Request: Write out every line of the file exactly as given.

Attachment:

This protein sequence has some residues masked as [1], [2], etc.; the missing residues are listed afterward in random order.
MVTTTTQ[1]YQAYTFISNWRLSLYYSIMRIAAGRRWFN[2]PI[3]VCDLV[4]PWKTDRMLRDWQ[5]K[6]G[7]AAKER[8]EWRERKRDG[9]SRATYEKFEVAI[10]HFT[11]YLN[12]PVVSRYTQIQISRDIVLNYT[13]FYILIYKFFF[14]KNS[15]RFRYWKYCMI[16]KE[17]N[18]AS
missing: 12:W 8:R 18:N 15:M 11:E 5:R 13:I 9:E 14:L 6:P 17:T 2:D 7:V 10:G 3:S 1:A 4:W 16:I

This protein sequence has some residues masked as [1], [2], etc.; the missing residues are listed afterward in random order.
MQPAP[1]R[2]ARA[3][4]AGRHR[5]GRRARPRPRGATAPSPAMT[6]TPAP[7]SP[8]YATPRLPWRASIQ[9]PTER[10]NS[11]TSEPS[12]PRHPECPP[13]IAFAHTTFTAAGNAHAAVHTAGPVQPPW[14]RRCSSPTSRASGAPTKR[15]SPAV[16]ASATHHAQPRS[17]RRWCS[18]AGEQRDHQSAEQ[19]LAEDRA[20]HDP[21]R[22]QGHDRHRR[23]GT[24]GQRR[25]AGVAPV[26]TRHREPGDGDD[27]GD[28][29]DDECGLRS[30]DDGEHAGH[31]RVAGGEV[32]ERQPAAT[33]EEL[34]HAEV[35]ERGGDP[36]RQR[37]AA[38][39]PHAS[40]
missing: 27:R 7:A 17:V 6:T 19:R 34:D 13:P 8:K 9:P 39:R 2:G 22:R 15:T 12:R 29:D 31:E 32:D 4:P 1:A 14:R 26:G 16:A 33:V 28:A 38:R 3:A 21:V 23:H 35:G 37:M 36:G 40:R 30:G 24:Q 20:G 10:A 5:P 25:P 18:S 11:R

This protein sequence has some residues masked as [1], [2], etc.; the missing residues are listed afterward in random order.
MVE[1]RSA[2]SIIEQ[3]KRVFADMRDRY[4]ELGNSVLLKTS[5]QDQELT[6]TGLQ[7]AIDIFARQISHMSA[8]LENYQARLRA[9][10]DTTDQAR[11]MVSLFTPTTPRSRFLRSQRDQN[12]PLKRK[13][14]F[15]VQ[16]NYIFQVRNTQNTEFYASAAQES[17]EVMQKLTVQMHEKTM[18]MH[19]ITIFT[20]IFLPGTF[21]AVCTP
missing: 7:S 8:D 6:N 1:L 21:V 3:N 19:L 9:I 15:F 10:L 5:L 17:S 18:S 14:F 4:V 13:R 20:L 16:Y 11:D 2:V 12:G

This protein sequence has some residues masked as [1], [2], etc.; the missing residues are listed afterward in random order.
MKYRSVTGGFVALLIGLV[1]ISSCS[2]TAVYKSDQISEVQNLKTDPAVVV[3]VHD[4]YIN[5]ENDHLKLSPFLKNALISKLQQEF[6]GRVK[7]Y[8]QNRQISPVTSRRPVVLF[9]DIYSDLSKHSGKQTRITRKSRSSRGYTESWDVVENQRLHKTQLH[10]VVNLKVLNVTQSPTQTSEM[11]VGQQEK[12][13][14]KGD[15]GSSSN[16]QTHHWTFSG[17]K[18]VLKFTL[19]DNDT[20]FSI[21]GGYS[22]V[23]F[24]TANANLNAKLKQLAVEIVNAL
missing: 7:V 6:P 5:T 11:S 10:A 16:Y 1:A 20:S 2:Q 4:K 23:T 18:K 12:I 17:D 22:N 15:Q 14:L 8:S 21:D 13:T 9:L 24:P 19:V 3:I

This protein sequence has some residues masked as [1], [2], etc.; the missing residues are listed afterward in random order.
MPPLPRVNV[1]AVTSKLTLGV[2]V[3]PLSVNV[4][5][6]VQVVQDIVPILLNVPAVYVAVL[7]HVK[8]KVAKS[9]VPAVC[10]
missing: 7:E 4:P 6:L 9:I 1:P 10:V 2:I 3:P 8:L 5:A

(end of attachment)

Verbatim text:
This protein sequence has some residues masked as [1], [2], etc.; the missing residues are listed afterward in random order.
MVTTTTQ[1]YQAYTFISNWRLSLYYSIMRIAAGRRWFN[2]PI[3]VCDLV[4]PWKTDRMLRDWQ[5]K[6]G[7]AAKER[8]EWRERKRDG[9]SRATYEKFEVAI[10]HFT[11]YLN[12]PVVSRYTQIQISRDIVLNYT[13]FYILIYKFFF[14]KNS[15]RFRYWKYCMI[16]KE[17]N[18]AS
missing: 12:W 8:R 18:N 15:M 11:E 5:R 13:I 9:E 14:L 6:P 17:T 2:D 7:V 10:G 3:S 1:A 4:W 16:I

This protein sequence has some residues masked as [1], [2], etc.; the missing residues are listed afterward in random order.
MQPAP[1]R[2]ARA[3][4]AGRHR[5]GRRARPRPRGATAPSPAMT[6]TPAP[7]SP[8]YATPRLPWRASIQ[9]PTER[10]NS[11]TSEPS[12]PRHPECPP[13]IAFAHTTFTAAGNAHAAVHTAGPVQPPW[14]RRCSSPTSRASGAPTKR[15]SPAV[16]ASATHHAQPRS[17]RRWCS[18]AGEQRDHQSAEQ[19]LAEDRA[20]HDP[21]R[22]QGHDRHRR[23]GT[24]GQRR[25]AGVAPV[26]TRHREPGDGDD[27]GD[28][29]DDECGLRS[30]DDGEHAGH[31]RVAGGEV[32]ERQPAAT[33]EEL[34]HAEV[35]ERGGDP[36]RQR[37]AA[38][39]PHAS[40]
missing: 27:R 7:A 17:V 6:T 19:R 34:D 13:P 8:K 9:P 39:R 2:G 22:R 15:T 12:R 29:D 31:E 32:D 4:P 1:A 14:R 26:G 16:A 33:V 28:A 38:R 3:A 21:V 23:H 35:G 37:M 36:G 40:R 30:G 24:Q 20:G 10:A 5:P 25:P 18:S 11:R

This protein sequence has some residues masked as [1], [2], etc.; the missing residues are listed afterward in random order.
MVE[1]RSA[2]SIIEQ[3]KRVFADMRDRY[4]ELGNSVLLKTS[5]QDQELT[6]TGLQ[7]AIDIFARQISHMSA[8]LENYQARLRA[9][10]DTTDQAR[11]MVSLFTPTTPRSRFLRSQRDQN[12]PLKRK[13][14]F[15]VQ[16]NYIFQVRNTQNTEFYASAAQES[17]EVMQKLTVQMHEKTM[18]MH[19]ITIFT[20]IFLPGTF[21]AVCTP
missing: 7:S 8:D 6:N 1:L 21:V 3:N 19:L 9:I 15:F 10:L 5:L 17:S 18:S 14:F 4:V 13:R 20:L 16:Y 11:D 2:V 12:G

This protein sequence has some residues masked as [1], [2], etc.; the missing residues are listed afterward in random order.
MKYRSVTGGFVALLIGLV[1]ISSCS[2]TAVYKSDQISEVQNLKTDPAVVV[3]VHD[4]YIN[5]ENDHLKLSPFLKNALISKLQQEF[6]GRVK[7]Y[8]QNRQISPVTSRRPVVLF[9]DIYSDLSKHSGKQTRITRKSRSSRGYTESWDVVENQRLHKTQLH[10]VVNLKVLNVTQSPTQTSEM[11]VGQQEK[12][13][14]KGD[15]GSSSN[16]QTHHWTFSG[17]K[18]VLKFTL[19]DNDT[20]FSI[21]GGYS[22]V[23]F[24]TANANLNAKLKQLAVEIVNAL
missing: 7:V 6:P 5:T 11:S 10:A 16:Y 1:A 20:S 2:Q 4:K 23:T 18:K 12:I 17:D 22:N 15:Q 14:L 8:S 21:D 13:T 9:L 24:P 19:V 3:I

This protein sequence has some residues masked as [1], [2], etc.; the missing residues are listed afterward in random order.
MPPLPRVNV[1]AVTSKLTLGV[2]V[3]PLSVNV[4][5][6]VQVVQDIVPILLNVPAVYVAVL[7]HVK[8]KVAKS[9]VPAVC[10]
missing: 7:E 4:P 6:L 9:I 1:P 10:V 2:I 3:P 8:L 5:A